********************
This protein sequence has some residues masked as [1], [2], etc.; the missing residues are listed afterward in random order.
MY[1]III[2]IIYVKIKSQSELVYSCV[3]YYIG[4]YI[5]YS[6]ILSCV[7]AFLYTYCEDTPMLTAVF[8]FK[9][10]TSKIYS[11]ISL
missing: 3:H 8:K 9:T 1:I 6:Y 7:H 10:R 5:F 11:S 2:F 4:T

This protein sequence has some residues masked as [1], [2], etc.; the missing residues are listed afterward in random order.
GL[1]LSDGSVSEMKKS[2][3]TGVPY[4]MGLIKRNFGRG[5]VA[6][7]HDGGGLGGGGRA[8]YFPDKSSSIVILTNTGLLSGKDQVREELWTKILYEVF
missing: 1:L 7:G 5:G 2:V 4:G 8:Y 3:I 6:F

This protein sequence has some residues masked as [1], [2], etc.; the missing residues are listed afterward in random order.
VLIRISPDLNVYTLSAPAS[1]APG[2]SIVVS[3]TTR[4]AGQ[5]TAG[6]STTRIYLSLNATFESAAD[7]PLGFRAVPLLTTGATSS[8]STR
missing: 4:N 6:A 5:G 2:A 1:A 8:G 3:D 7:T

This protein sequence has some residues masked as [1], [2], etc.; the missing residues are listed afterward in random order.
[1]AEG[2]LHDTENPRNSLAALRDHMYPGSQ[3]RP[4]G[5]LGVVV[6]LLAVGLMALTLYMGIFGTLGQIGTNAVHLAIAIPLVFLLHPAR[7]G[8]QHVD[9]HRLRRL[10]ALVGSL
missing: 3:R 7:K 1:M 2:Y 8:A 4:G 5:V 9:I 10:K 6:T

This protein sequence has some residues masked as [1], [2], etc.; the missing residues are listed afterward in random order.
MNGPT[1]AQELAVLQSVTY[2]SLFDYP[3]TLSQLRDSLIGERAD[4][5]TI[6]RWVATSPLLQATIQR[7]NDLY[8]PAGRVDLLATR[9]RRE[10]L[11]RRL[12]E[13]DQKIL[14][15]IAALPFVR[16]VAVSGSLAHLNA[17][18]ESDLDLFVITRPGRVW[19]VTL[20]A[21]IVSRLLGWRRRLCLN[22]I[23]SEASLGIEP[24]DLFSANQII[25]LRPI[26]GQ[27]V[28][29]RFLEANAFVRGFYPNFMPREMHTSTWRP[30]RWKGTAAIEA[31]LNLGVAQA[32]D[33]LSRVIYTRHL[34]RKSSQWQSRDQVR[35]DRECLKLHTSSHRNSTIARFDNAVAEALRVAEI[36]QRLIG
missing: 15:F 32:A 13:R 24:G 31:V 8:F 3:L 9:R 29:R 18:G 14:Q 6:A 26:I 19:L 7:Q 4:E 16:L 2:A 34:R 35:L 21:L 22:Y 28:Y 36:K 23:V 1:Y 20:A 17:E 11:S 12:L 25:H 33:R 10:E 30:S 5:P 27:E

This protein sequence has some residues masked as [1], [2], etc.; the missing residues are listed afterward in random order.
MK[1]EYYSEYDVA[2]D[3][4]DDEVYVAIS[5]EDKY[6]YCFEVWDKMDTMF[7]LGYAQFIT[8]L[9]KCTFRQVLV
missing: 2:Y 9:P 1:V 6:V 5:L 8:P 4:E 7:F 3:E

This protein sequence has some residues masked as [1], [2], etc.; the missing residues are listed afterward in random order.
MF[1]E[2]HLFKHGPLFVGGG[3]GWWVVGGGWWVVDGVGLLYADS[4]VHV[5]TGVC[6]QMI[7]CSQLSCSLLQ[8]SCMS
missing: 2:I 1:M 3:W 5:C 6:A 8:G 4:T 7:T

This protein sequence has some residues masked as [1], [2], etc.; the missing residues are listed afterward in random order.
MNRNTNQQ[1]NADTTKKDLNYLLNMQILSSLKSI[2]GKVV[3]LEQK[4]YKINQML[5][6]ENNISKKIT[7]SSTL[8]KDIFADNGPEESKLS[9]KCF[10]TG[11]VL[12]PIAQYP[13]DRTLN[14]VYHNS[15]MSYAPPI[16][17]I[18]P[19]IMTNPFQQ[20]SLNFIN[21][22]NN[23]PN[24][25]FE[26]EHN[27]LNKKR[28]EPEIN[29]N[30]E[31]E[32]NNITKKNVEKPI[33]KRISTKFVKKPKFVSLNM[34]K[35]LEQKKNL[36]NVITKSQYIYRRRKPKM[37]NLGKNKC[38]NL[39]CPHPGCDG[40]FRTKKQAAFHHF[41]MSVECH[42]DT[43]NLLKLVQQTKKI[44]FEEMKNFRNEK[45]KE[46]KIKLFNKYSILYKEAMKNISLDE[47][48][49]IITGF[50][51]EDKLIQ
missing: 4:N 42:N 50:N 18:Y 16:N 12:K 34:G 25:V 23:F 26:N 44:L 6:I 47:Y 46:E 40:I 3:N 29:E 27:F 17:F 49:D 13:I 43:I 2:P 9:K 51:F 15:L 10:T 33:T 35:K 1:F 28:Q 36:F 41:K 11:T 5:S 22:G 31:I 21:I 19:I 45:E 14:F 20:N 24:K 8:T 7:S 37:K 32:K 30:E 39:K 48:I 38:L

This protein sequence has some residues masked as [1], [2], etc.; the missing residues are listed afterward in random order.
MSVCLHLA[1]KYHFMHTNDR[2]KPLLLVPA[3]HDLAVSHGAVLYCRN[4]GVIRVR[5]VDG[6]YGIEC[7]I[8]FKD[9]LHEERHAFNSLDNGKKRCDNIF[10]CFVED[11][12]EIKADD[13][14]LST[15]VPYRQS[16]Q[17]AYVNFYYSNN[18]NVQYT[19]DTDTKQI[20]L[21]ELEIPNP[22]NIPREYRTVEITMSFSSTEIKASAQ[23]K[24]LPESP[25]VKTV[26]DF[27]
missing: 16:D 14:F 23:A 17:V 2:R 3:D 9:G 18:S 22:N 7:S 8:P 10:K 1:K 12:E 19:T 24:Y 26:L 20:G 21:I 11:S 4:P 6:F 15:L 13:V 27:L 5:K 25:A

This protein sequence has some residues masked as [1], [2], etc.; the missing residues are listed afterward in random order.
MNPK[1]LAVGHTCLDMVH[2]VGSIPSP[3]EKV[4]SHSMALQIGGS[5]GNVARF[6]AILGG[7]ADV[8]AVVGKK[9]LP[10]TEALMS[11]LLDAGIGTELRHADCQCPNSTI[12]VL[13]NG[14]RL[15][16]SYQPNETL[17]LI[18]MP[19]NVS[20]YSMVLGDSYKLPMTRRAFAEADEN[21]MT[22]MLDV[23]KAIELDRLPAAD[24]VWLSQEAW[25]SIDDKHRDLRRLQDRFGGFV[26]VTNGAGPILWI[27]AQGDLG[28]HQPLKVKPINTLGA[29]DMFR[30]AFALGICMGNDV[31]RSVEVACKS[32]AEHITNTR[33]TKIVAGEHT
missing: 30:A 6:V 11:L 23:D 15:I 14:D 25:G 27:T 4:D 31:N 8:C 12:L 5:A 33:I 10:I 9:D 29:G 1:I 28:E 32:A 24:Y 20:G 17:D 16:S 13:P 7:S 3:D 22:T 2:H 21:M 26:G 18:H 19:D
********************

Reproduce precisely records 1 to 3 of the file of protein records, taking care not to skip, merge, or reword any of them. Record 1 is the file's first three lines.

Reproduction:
This protein sequence has some residues masked as [1], [2], etc.; the missing residues are listed afterward in random order.
MY[1]III[2]IIYVKIKSQSELVYSCV[3]YYIG[4]YI[5]YS[6]ILSCV[7]AFLYTYCEDTPMLTAVF[8]FK[9][10]TSKIYS[11]ISL
missing: 3:H 8:K 9:T 1:I 6:Y 7:H 10:R 5:F 11:S 2:F 4:T

This protein sequence has some residues masked as [1], [2], etc.; the missing residues are listed afterward in random order.
GL[1]LSDGSVSEMKKS[2][3]TGVPY[4]MGLIKRNFGRG[5]VA[6][7]HDGGGLGGGGRA[8]YFPDKSSSIVILTNTGLLSGKDQVREELWTKILYEVF
missing: 1:L 7:G 5:G 2:V 4:G 8:Y 3:I 6:F

This protein sequence has some residues masked as [1], [2], etc.; the missing residues are listed afterward in random order.
VLIRISPDLNVYTLSAPAS[1]APG[2]SIVVS[3]TTR[4]AGQ[5]TAG[6]STTRIYLSLNATFESAAD[7]PLGFRAVPLLTTGATSS[8]STR
missing: 4:N 6:A 5:G 2:A 1:A 8:G 3:D 7:T